The problem is, after three and a half years of searing, the bottom line is we still really don’t know where it is, and, if one parses the lines of the following article closely, we don’t really know if it’s in the Indian Ocean at all; it remains only our best guess:
The operation to find MH370 was suspended in January, after 1,046 days, causing anger among the relatives of some victims.
The suspension followed an unsuccessful underwater search 2,800km off the coast of Western Australia, which used an AU$160m deep-sea sonar searchover 120,000sq km (46,000 sq miles).
The search, despite finding no new evidence of MH370’s whereabouts, helped to eliminate a large stretch of ocean as the location. The ATSB report said that meant the understanding of MH370’s location “is better now than it has ever been”.
“The underwater search has eliminated most of the high probability areas yielded by reconstructing the aircraft’s flight path and the debris drift studies conducted in the past 12 months have identified the most likely area with increasing precision,” the report said.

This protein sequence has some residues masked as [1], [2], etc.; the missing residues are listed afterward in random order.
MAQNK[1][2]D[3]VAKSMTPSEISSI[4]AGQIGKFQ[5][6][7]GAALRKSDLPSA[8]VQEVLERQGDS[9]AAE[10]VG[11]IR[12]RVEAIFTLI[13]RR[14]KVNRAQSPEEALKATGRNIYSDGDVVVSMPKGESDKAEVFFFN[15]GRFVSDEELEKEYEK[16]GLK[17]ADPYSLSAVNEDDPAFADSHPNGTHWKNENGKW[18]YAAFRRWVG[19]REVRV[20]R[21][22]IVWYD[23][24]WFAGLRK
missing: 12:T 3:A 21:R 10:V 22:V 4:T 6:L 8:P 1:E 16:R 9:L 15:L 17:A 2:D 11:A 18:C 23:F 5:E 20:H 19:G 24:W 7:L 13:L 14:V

Following the underwater search, a re-analysis of satellite imagery had narrowed the plane’s likely resting place to an area of less than 25,000 square kilometres, the ATSB said.
A second Australian agency, the Commonwealth Scientific and Industrial Research Organisation, released a separate report on the search on Tuesday. Its report confirmed that early surface area searches, conducted immediately after MH370 went missing between March to April 2014, were effective.
The location of the Boeing 777 has become one of aviation’s greatest mysteries, unable to be solved by a multinational effort involving ships and aircraft from countries including India, China, the US and Australia.
MH370 veered off course and continued to fly for seven hours but sent no automatic transmissions after the first 38 minutes of flight. The plane’s last position was recorded at the northern tip of Sumatra.
The bottom line? Aerial history’s biggest mystery just became bigger, and my bet is, Malaysia knows something, and so far, isn’t talking.